* Posts by Ole Juul

1368 posts • joined 27 Apr 2007

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Singapore startup does an Uber on tech support

Ole Juul
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Re: 2-3 hours?

Why would someone waste the money and the time needed to move data, re-install apps (assuming end user even knows how), and re-learn new workflows after buying a new PC?

I would guess because they don't know any other way and they like to get something new instead of fooling with something which they perceive as broken.

If you're responding to my top post, I'm just reporting what I see happening. Many people don't even know what an app is, let alone know how to move files around. That is just the reality for a lot of people. Note that people on this forum are very, very, far removed from the typical low end user who is likely going to be calling Fynd. We'll see.

I think that the low end is going to be the actual market. (work flow? haha!) My theory is that people who already know something about computers will not be interested in having somebody with no known credentials or background fix their computer for what is, in reality, real money.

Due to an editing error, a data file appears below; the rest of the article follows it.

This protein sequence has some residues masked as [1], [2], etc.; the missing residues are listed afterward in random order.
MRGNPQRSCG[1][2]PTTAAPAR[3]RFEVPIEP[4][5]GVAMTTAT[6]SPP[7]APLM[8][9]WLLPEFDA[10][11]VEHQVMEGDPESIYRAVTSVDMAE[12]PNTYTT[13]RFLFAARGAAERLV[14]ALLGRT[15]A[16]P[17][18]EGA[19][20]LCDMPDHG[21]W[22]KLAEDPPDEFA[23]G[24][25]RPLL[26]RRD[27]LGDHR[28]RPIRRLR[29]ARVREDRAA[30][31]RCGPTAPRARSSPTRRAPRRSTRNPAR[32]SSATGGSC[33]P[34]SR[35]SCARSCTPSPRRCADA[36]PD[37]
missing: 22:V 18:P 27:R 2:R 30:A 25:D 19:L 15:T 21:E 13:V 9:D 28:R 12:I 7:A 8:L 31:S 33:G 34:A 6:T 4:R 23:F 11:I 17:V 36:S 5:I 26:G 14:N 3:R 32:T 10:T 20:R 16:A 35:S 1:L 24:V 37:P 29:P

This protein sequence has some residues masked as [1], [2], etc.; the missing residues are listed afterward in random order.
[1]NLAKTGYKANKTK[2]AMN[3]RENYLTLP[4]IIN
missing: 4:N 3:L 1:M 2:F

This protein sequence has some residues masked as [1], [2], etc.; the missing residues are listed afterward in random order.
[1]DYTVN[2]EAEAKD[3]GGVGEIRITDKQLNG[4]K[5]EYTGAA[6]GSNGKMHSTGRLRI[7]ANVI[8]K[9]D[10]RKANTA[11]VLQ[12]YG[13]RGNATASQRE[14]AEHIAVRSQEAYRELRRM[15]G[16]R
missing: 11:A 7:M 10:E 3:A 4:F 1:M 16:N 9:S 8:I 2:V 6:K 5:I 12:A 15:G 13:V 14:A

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Ole Juul
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Actual market

Fynd's rates are “$80 to $150 per job”

Which is what I've seen people who (sometimes) know what they're doing charge. Clients do that once and next time go to Staples and buy a refurbished for $150 or a new one for less than twice that. People figure out these simple economics. Perhaps the numbers are different in Singapore, but one has to wonder what the actual market for Fynd is going to look like.

In any case, this could be fun to watch. From what I've seen, people who do low end and home PC work are none too competent. "Where are my files?" is a common question when the box comes back. Will the Fynd "geeks" do better? I think not.